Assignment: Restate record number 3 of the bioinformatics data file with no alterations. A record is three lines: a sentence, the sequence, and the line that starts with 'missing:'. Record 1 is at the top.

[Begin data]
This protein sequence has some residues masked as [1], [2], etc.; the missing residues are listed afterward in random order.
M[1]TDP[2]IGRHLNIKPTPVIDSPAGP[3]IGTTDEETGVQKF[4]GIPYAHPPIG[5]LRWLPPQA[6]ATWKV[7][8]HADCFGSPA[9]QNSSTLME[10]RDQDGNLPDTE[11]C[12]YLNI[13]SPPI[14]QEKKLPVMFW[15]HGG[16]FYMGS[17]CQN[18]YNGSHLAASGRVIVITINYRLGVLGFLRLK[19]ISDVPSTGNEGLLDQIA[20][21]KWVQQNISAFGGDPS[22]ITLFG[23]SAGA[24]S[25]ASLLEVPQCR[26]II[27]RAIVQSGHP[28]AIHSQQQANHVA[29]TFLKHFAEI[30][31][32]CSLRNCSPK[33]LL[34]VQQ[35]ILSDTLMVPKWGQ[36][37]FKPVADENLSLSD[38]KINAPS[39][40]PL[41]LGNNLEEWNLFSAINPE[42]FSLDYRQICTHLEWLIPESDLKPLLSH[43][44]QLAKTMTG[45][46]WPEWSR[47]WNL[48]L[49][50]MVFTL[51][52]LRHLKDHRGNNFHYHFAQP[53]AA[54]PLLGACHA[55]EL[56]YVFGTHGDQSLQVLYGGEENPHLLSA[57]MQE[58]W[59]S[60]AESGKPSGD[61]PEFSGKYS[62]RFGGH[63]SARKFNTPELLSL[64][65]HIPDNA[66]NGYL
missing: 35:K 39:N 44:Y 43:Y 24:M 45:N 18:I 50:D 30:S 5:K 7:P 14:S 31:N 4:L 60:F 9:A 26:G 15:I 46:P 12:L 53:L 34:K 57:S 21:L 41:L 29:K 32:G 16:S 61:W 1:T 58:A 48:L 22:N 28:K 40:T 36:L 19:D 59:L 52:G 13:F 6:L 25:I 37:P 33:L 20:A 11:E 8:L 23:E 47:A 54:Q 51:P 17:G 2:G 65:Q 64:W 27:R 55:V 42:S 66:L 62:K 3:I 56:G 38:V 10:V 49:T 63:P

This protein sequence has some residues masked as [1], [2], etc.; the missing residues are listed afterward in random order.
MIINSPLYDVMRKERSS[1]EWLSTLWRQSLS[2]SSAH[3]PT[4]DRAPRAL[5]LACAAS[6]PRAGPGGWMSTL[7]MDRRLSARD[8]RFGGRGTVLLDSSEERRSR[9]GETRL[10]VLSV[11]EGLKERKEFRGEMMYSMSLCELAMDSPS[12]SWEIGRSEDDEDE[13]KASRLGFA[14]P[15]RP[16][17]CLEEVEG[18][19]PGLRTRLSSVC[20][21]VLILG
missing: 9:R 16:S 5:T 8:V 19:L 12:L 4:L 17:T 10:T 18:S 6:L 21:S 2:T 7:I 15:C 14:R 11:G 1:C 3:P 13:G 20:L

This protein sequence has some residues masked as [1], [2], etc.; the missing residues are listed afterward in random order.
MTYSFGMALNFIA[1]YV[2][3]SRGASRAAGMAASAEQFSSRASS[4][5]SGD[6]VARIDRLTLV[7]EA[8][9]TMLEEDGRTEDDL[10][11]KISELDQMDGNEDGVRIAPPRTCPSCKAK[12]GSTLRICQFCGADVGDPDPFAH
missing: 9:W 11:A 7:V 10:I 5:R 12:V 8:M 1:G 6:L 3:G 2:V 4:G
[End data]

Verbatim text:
This protein sequence has some residues masked as [1], [2], etc.; the missing residues are listed afterward in random order.
MTYSFGMALNFIA[1]YV[2][3]SRGASRAAGMAASAEQFSSRASS[4][5]SGD[6]VARIDRLTLV[7]EA[8][9]TMLEEDGRTEDDL[10][11]KISELDQMDGNEDGVRIAPPRTCPSCKAK[12]GSTLRICQFCGADVGDPDPFAH
missing: 9:W 11:A 7:V 10:I 5:R 12:V 8:M 1:G 6:L 3:G 2:V 4:G